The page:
Once the footsteps of those that had walked out had faded, the man turned his eyes to those that were still seated. About twenty students remained. His eyes were red and damp. Not just damp, but watery and swollen, as if he'd been crying for many days. He looked at us, teary-eyed, folded his hands in supplication, and earnestly entreated,

"Please bachchon, meri madad karo...Mera beta bahut beemaar hai...Usko hamne hospital mein operation karaya 50,000 rupaiye ka par unhone galat ilaaj kiya, uska galat kaan ka ilaaj hua aur woh paralysed ho gaya. Uske kaan mein dalne ki cheez bhi kharaab ho gayi. Phir humne use doosre hospital mein operation karaya par wahaan uski ilaaj mein 1,50,000 ka kharcha hai. Par hum is operation ke liye paise nahin jod sakte. Humne Rotary Club se baat ki hai, unhone 1,00,000 diye hain, Humne aur colleges se bhi 25,000 rupaiye ki maang ki hai. Ab sirf aapka college rahta hai. Humne aapke Director se permission li hai, unhone kaha hai ki hum aaj ki class ke baad aap logon se maangne aa sakte hain. Please meri help kijiye. Mere bete ki jaan ka sawaal hai... Please aap jitna bhi de sakte hain, please!"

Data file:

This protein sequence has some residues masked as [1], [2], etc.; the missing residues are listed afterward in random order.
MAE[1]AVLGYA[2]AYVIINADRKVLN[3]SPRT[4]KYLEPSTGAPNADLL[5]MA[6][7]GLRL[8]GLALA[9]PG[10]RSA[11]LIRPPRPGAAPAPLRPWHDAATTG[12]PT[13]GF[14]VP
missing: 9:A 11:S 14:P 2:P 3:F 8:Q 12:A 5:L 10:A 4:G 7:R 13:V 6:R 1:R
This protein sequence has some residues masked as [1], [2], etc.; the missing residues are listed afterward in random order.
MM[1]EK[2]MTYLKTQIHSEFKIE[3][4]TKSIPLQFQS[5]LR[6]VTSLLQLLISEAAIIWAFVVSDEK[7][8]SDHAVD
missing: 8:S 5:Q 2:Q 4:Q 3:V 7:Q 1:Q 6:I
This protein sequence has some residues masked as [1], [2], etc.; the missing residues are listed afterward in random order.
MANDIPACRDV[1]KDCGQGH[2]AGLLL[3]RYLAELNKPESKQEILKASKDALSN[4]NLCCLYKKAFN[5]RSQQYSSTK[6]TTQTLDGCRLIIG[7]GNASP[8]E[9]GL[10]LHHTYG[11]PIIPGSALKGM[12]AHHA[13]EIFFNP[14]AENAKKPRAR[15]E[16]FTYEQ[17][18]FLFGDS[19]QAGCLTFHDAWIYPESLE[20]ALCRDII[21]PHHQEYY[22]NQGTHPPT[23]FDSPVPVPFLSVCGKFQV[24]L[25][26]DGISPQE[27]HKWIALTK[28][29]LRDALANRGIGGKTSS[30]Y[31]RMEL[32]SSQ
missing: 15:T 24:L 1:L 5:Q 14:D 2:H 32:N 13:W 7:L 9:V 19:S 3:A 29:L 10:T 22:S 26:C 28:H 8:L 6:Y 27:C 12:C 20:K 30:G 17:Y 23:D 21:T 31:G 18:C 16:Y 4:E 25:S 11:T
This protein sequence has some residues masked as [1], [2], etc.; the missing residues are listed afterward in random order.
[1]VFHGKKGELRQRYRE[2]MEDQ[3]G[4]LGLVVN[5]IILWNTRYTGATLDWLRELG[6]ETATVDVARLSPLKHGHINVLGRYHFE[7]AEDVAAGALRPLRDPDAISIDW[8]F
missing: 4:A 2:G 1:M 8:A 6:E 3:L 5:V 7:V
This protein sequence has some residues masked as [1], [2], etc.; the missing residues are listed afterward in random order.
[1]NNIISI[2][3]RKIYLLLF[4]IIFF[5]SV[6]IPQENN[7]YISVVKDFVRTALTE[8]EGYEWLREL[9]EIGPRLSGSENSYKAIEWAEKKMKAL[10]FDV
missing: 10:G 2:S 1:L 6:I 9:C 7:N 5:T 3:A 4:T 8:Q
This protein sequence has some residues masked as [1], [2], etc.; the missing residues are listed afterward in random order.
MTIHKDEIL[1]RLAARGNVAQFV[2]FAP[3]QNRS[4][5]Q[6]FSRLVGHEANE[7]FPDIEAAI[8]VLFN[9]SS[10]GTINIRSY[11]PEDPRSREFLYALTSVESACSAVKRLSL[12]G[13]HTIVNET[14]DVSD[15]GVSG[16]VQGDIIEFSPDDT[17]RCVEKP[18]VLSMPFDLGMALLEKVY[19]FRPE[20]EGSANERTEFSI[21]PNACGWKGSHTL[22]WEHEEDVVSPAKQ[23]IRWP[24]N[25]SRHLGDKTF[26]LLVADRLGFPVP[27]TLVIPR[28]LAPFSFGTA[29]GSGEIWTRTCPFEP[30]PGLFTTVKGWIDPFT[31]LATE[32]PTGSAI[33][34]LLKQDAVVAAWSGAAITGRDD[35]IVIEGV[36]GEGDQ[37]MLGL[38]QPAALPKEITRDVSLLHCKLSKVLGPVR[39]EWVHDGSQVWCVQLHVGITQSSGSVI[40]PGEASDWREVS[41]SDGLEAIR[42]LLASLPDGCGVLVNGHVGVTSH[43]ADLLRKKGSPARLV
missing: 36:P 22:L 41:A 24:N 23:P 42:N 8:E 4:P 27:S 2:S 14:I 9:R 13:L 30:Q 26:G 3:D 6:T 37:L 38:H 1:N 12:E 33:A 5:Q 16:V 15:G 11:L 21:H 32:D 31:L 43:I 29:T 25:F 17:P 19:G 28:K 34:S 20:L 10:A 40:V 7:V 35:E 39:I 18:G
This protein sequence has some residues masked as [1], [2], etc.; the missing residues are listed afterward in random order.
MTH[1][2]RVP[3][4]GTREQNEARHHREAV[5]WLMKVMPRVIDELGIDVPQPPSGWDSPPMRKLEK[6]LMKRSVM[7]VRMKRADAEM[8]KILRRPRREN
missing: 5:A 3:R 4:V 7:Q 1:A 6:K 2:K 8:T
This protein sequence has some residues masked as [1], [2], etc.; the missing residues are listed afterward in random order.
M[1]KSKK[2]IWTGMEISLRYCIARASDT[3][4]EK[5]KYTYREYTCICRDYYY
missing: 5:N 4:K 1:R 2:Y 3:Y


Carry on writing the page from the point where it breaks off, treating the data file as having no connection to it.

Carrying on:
(Please, children, help me...My son is very sick...We paid 50,000 rupees for his operation in a hospital but they did it wrong, they did the wrong treatment of the wrong ear and he became paralysed. Even the device they gave to keep in his ear is not working. Then we went to get his operation done in another hospital but there the expense is 1,50,000 rupees. We cannot arrange for so much money for this operation. We have spoken to the Rotary Club, they have agreed to give 1,00,000 for this operation and students from other neighbouring colleges have agreed to give 25,000. Only your college is left. I have taken permission from your Director and he said that I could come speak to you after your class and ask you. Please help me. This is for my son's life, please donate anything you can, please!")